Douglas steers away from heavy campaign debate schedule

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(Host) Governor Jim Douglas says he will debate his Democratic challenger, but probably not as many times as in the last campaign. The Republican governor also said at his weekly news conference that he’s hopeful Vermonters will support him for re-election, even if voters oppose the Iraq war and other policies of the Bush administration.

VPR’s John Dillon reports:

(Dillon) With the Legislature out of session, the campaign season is around the corner. Peter Clavelle, the Burlington mayor and Democratic candidate for governor, has challenged Douglas to 40 debates or forums, including one on Friday.

Douglas turned down that invitation. The governor said at his weekly news conference he will debate Clavelle, but won’t participate in as many debates as he did two years ago. He says it’s too early to start the round of debates.

(Douglas) “The point is that I’ve got a lot of work to do. I’m not going to put the state of Vermont on auto pilot and go around and engage in a political campaign when I have official responsibilities to perform.”

(Dillon) The governor’s schedule takes him frequently out of his Montpelier office. This week, for example, he’s appearing at the re-opening of a landmark restaurant in Burlington. And on Friday, he plans to attend the grand opening of a gas station in Barre.

He’ll also attend the second funeral in a week for a Vermont soldier killed in Iraq. The governor supports the war and heads President Bush’s campaign committee in Vermont.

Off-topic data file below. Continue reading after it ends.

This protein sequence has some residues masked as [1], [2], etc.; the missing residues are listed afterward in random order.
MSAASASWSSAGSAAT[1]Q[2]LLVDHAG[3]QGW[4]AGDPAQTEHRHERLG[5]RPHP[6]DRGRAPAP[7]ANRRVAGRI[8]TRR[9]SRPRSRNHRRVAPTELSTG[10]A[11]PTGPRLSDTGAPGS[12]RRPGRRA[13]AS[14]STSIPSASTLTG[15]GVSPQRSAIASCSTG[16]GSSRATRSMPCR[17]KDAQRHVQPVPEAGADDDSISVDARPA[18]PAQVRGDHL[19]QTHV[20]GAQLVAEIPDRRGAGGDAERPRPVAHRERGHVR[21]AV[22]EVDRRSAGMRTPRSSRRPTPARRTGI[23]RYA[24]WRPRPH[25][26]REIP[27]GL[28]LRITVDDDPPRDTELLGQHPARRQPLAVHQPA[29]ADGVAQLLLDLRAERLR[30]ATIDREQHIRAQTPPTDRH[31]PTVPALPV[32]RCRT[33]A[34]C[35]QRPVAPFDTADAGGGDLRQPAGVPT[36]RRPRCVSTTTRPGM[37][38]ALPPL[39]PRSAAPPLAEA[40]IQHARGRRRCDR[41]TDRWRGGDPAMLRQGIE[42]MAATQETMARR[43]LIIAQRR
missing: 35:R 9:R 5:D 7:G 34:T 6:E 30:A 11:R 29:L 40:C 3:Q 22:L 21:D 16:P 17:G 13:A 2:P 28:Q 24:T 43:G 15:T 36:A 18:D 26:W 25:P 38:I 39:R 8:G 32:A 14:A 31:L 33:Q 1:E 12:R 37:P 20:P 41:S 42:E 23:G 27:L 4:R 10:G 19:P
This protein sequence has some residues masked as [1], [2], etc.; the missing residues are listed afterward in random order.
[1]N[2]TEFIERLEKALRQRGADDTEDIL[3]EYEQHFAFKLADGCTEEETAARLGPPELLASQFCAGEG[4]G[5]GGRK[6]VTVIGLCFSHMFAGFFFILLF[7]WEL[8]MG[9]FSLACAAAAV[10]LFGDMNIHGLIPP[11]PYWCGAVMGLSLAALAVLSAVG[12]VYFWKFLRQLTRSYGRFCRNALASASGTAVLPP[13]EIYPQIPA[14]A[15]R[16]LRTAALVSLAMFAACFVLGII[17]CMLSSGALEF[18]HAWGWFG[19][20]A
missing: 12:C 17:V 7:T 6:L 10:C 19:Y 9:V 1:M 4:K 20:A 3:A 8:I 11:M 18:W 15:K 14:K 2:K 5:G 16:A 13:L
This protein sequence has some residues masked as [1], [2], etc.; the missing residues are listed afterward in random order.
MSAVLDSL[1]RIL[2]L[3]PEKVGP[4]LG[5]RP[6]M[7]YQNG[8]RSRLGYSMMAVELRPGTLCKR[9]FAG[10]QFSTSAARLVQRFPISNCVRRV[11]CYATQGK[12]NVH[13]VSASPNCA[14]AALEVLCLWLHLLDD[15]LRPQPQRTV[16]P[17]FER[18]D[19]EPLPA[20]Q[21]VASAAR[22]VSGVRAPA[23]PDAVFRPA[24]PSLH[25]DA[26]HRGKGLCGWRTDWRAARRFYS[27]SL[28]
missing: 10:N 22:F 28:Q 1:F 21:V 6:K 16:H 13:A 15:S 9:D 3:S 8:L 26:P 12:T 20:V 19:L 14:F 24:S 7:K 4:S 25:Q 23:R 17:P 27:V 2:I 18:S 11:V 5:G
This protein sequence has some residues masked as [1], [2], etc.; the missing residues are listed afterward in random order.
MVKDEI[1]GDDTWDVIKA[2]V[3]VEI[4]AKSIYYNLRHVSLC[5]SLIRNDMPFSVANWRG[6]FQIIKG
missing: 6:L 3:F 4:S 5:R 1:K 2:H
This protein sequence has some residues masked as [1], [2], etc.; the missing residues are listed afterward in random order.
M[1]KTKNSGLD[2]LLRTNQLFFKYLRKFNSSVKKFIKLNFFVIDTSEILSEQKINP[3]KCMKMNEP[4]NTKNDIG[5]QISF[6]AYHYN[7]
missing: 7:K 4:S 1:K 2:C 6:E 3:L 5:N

The war has harmed the president’s popularity. And Clavelle has tried to link Douglas with Bush’s policies, including the Iraq war. Middlebury College Political Science Professor Eric Davis says that Douglas’s ties to Bush could hurt the governor in November.

(Davis) “Generally, Governor Douglas’s close association with President Bush may turn out to be a liability this fall. In the 2000 presidential election, George Bush got just under 41 percent of the vote in Vermont and in 2002 Jim Douglas got about 45 percent of the vote. But that was in a three-way race and with no independent candidates appearing in this fall’s gubernatorial race, Jim Douglas is going to have to get 50 percent to get re-elected, which means he’ll have to do 10 percent better than George Bush did four years ago.”

(Dillon) But Douglas says Vermont voters have a long history of supporting candidates from different parties. He also pointed out that he doesn’t agree with the president on every issue.

(Douglas) “It’s been clear I’m free to disagree with the president where appropriate. I’m involved in a couple of lawsuits against him right now with respect to proposed emission standards from Midwestern power plants, and have some disagreements with him from time to time on other matters.”

(Dillon) Douglas describes himself as a moderate Republican in the tradition of former Governors Richard Snelling and Deane Davis, and former U.S. Senator Robert Stafford.

For Vermont Public Radio, I’m John Dillon in Burlington.

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